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Living Despite the Lung Cancer Epidemic

In the cancer world, there is a term called cured, although I really don’t believe it means the same thing that is in Webster’s Dictionary. You see, I haven’t had “active” cancer in 5 years. I’ve had two pulmonary embolisms, but my oncologist refuses to use terms such as “remission” or “cured”. He knows that at any moment, this cancer can wake up and we begin to look for another solution. So, to all of the people looking at me on Facebook and thinking, “She looks great, she came through this!”, just know I didn’t get through yet. Yes, I may not be actively spitting out cancer cells, but I could be next week, next month, next year. It’s scary to face your own mortality in this way for so many years.

433 is what an epidemic looks like

I knew two people down here with lung cancer, Sarah Jeffords and Paula Lusher. Sarah lost her life earlier in 2018 and Paula passed recently. It doesn’t ever get easier, because you consistently think, “Why was I spared?” And with Matt, Nicole, and Kelly earlier this year, 2018 has been kind of rotten to the lung cancer community. Believe me, there have been many more. Around 433 a day. This is an epidemic. This is what an epidemic looks like and it really drives me insane that our society does not see it that way.

Researchers should be all over this. Instead, it’s a popularity contest of funding. We just don’t make the cut. And before many of us can make a long-lasting impact, we are taken by the disease. Some of us quit fighting for research because we have no more fight to give, we just want to spend that time with our family. I know that I go in and out of advocacy quite a bit. I get wrapped up in living.

Remembering a simpler time

A past weekend my daughter had two of her best friends sleepover. These girls have known each other since they were two years old. They used to have a club at their preschool, called Fight Club. They all three went on to become volleyball players and in this last year before high school, another one is moving.

So one is about 2 hours away and the other will be about 7 hours away. The way these girls get together is amazing. They can go years without seeing each other and pick back up right where they left off. They know each other’s secrets and dreams. Some friendships are meant to last forever, I think this is one of them. Karley misses them both, but thanks to social media, they can always communicate back and forth. Karley does have other friends, just not like these. I loved every minute of listening to them laugh.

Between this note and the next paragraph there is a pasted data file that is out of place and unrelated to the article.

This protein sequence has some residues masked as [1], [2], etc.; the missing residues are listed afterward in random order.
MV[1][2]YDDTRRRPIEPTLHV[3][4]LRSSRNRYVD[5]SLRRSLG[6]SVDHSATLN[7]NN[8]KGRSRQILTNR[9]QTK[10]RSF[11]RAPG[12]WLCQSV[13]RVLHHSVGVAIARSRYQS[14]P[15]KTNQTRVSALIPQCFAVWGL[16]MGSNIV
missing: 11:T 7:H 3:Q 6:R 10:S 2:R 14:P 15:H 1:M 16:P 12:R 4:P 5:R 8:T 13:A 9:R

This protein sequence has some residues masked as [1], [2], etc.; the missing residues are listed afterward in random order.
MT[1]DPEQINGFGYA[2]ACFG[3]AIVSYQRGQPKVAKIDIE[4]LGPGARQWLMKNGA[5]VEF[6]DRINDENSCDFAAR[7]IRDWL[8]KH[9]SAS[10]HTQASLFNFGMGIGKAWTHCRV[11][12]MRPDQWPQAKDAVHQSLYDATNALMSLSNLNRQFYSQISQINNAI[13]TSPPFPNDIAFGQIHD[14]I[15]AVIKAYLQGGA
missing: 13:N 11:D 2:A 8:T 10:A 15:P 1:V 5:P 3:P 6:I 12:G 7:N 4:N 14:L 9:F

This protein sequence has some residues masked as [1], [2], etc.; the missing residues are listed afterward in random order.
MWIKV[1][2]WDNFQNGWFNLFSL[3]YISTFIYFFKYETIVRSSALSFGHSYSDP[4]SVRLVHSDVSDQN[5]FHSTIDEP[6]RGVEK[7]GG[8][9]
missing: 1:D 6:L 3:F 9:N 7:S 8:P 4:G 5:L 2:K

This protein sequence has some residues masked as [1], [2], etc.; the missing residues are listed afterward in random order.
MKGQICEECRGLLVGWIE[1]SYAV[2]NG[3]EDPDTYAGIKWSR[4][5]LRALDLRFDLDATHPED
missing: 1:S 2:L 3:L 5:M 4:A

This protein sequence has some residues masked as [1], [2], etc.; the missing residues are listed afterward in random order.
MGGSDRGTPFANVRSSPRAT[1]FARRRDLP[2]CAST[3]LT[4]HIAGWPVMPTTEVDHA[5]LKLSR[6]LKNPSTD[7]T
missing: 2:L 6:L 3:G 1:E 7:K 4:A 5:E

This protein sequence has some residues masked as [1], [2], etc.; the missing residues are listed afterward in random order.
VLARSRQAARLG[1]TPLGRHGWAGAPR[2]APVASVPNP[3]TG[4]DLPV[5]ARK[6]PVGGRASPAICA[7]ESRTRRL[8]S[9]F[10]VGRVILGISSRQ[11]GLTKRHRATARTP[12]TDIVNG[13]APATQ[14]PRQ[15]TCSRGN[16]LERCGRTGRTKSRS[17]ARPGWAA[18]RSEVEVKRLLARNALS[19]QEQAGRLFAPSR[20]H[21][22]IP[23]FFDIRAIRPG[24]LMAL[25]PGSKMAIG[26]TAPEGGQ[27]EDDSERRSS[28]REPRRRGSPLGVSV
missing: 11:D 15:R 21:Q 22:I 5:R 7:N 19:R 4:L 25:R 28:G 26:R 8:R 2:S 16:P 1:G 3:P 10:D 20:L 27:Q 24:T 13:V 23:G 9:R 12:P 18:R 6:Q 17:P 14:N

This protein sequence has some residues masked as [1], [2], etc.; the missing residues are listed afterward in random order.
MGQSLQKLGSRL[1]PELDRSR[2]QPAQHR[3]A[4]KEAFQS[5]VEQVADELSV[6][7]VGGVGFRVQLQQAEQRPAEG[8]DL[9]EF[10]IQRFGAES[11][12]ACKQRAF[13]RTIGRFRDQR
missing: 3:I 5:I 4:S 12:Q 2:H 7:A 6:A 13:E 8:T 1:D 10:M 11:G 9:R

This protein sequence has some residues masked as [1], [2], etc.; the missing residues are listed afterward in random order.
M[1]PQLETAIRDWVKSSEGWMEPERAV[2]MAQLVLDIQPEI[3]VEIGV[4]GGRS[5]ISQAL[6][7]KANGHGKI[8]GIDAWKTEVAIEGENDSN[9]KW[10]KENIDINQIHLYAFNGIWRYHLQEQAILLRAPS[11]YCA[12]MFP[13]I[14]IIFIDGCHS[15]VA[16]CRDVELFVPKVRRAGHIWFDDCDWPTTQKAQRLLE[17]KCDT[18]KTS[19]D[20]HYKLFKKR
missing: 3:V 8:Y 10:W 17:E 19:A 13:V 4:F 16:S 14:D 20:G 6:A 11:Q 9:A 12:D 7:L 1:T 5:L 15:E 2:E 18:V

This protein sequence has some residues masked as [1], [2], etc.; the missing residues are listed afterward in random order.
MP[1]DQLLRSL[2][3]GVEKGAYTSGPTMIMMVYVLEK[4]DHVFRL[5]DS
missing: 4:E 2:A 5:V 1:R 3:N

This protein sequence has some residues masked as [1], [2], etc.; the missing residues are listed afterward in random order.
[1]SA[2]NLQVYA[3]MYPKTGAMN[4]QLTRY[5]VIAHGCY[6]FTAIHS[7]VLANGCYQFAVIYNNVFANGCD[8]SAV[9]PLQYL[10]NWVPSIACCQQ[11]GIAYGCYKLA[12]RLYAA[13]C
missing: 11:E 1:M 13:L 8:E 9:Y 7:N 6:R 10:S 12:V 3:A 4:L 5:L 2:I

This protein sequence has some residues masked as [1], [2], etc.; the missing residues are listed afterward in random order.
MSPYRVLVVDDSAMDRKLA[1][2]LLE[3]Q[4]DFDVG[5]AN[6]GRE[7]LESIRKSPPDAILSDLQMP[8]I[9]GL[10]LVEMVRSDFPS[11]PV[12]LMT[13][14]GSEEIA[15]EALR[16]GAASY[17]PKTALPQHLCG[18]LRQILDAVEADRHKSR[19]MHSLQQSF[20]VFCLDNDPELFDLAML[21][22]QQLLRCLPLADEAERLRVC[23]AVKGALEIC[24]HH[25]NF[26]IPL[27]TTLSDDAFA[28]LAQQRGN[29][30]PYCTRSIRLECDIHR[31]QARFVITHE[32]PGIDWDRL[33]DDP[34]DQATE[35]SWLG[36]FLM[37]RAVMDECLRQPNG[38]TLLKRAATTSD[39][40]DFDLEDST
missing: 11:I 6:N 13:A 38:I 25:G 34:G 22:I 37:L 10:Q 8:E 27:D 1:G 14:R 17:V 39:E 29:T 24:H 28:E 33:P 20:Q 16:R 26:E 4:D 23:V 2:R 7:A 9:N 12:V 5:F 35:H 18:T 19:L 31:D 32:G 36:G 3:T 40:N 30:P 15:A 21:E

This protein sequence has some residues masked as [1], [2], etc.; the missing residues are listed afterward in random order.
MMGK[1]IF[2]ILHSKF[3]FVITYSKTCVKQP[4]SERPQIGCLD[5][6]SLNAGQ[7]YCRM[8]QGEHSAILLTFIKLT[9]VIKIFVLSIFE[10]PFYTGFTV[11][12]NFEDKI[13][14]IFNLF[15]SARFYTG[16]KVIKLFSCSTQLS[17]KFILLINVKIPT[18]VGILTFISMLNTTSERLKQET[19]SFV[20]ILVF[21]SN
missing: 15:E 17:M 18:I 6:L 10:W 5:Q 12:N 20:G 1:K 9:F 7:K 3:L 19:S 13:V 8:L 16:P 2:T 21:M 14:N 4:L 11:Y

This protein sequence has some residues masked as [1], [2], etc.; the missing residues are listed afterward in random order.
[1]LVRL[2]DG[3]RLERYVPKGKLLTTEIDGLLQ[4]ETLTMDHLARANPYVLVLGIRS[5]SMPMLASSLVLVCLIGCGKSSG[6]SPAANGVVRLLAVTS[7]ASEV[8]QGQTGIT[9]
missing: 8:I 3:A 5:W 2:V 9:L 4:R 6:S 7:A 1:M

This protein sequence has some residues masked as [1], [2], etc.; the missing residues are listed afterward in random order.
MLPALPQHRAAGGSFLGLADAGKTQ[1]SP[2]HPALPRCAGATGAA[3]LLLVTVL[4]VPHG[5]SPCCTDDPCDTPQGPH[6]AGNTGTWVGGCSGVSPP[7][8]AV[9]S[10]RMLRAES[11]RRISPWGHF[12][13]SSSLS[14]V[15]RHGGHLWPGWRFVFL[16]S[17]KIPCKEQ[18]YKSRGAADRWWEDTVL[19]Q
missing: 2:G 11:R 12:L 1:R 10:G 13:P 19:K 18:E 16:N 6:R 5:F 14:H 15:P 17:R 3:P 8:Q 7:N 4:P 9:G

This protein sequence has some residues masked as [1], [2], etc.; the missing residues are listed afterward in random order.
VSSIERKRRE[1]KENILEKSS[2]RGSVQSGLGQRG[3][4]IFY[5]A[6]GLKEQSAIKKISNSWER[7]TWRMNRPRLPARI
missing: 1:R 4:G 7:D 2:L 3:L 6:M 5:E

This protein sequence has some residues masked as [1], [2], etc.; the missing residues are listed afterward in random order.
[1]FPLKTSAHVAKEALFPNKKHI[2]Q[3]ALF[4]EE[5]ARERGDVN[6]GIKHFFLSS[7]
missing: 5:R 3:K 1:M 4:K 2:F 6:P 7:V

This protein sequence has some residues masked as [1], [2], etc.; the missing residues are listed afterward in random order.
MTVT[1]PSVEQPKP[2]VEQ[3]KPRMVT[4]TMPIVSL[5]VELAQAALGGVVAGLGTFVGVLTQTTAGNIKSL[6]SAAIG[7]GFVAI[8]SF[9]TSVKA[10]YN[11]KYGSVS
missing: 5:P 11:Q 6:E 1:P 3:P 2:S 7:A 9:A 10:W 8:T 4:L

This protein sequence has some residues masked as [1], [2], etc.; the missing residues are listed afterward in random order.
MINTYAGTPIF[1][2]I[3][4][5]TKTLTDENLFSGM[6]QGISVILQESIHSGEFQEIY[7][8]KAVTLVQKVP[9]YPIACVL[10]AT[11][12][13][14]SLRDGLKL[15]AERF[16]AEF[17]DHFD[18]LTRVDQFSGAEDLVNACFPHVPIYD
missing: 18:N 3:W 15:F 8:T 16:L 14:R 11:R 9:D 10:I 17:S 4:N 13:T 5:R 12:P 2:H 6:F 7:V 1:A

They remind me of a simpler time. I remember being that carefree. They look so grown now. I think, “Where has the time gone?” I’ve been so concerned about my illness and trying to resolve it, I’ve forgotten to live in the moment.

Focus on living for today

I think cancer made me worry so much that I’ve missed some of Karley growing up. But cancer has also allowed me to live like the normal housewife. I’m able to take her to the doctor, take her shopping, watch movies and youtube videos with her. And I don’t hear that clock ticking in my head when we are doing all of this. It’s not there, she makes me forget. They all make me forget like I’m Peter Pan and I never grew up. I don’t hear that alligator with them. So, when I go off the grid in advocating, it’s because I’m living. And I can’t apologize for that.

This article represents the opinions, thoughts, and experiences of the author; none of this content has been paid for by any advertiser. The LungCancer.net team does not recommend or endorse any products or treatments discussed herein. Learn more about how we maintain editorial integrity here.

Comments

  • Yolanda Brunson-Sarrabo moderator
    2 months ago

    Thank you for not apologizing Samantha. Best!

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